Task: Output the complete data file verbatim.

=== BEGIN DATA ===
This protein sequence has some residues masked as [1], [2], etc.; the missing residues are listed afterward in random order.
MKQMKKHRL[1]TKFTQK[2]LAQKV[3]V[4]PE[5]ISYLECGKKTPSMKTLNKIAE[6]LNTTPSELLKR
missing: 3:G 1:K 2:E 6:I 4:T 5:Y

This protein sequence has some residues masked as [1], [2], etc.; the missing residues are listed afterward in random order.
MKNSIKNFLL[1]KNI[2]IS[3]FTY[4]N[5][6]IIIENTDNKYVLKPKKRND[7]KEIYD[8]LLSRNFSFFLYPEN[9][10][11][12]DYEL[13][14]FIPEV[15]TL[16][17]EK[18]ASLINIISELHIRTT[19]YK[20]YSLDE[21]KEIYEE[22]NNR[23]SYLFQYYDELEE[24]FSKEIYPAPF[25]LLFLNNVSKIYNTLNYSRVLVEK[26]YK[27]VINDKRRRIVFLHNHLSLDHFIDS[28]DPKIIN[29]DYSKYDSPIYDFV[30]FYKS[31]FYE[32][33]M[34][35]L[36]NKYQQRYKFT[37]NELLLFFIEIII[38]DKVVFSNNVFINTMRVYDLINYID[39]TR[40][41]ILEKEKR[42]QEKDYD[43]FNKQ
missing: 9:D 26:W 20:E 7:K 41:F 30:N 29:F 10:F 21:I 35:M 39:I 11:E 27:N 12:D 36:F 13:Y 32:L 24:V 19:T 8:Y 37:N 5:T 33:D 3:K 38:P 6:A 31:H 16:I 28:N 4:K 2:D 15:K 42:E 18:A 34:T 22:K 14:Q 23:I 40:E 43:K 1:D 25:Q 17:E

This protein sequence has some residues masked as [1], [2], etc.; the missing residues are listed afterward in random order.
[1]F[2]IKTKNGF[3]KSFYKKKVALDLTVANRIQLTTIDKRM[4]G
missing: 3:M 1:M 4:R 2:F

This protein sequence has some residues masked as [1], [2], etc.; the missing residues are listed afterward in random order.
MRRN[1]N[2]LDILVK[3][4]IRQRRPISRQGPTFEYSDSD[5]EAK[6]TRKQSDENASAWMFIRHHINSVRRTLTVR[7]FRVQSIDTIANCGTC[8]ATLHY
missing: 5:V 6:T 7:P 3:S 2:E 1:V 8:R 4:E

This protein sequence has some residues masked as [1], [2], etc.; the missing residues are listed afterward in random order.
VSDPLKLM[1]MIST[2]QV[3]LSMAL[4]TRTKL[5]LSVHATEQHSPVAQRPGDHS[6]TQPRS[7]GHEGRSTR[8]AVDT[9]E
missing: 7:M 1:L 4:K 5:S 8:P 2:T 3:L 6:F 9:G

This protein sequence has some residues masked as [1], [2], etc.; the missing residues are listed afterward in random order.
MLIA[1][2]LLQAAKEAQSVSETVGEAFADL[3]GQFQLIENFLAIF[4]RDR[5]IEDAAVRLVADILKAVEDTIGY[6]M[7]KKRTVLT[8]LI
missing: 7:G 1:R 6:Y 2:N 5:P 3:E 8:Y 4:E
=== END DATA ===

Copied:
This protein sequence has some residues masked as [1], [2], etc.; the missing residues are listed afterward in random order.
MKQMKKHRL[1]TKFTQK[2]LAQKV[3]V[4]PE[5]ISYLECGKKTPSMKTLNKIAE[6]LNTTPSELLKR
missing: 3:G 1:K 2:E 6:I 4:T 5:Y

This protein sequence has some residues masked as [1], [2], etc.; the missing residues are listed afterward in random order.
MKNSIKNFLL[1]KNI[2]IS[3]FTY[4]N[5][6]IIIENTDNKYVLKPKKRND[7]KEIYD[8]LLSRNFSFFLYPEN[9][10][11][12]DYEL[13][14]FIPEV[15]TL[16][17]EK[18]ASLINIISELHIRTT[19]YK[20]YSLDE[21]KEIYEE[22]NNR[23]SYLFQYYDELEE[24]FSKEIYPAPF[25]LLFLNNVSKIYNTLNYSRVLVEK[26]YK[27]VINDKRRRIVFLHNHLSLDHFIDS[28]DPKIIN[29]DYSKYDSPIYDFV[30]FYKS[31]FYE[32][33]M[34][35]L[36]NKYQQRYKFT[37]NELLLFFIEIII[38]DKVVFSNNVFINTMRVYDLINYID[39]TR[40][41]ILEKEKR[42]QEKDYD[43]FNKQ
missing: 9:D 26:W 20:E 7:K 41:F 30:N 29:F 10:F 21:I 35:M 39:I 11:E 27:N 12:D 36:F 13:Y 32:L 24:V 19:T 8:Y 37:N 5:T 33:D 3:K 38:P 6:A 31:H 16:I 28:N 4:K 2:D 15:K 42:E 18:A 34:T 22:K 14:Q 23:I 40:E 43:K 1:D 25:Q 17:E

This protein sequence has some residues masked as [1], [2], etc.; the missing residues are listed afterward in random order.
[1]F[2]IKTKNGF[3]KSFYKKKVALDLTVANRIQLTTIDKRM[4]G
missing: 3:M 1:M 4:R 2:F

This protein sequence has some residues masked as [1], [2], etc.; the missing residues are listed afterward in random order.
MRRN[1]N[2]LDILVK[3][4]IRQRRPISRQGPTFEYSDSD[5]EAK[6]TRKQSDENASAWMFIRHHINSVRRTLTVR[7]FRVQSIDTIANCGTC[8]ATLHY
missing: 5:V 6:T 7:P 3:S 2:E 1:V 8:R 4:E

This protein sequence has some residues masked as [1], [2], etc.; the missing residues are listed afterward in random order.
VSDPLKLM[1]MIST[2]QV[3]LSMAL[4]TRTKL[5]LSVHATEQHSPVAQRPGDHS[6]TQPRS[7]GHEGRSTR[8]AVDT[9]E
missing: 7:M 1:L 4:K 5:S 8:P 2:T 3:L 6:F 9:G

This protein sequence has some residues masked as [1], [2], etc.; the missing residues are listed afterward in random order.
MLIA[1][2]LLQAAKEAQSVSETVGEAFADL[3]GQFQLIENFLAIF[4]RDR[5]IEDAAVRLVADILKAVEDTIGY[6]M[7]KKRTVLT[8]LI
missing: 7:G 1:R 6:Y 2:N 5:P 3:E 8:Y 4:E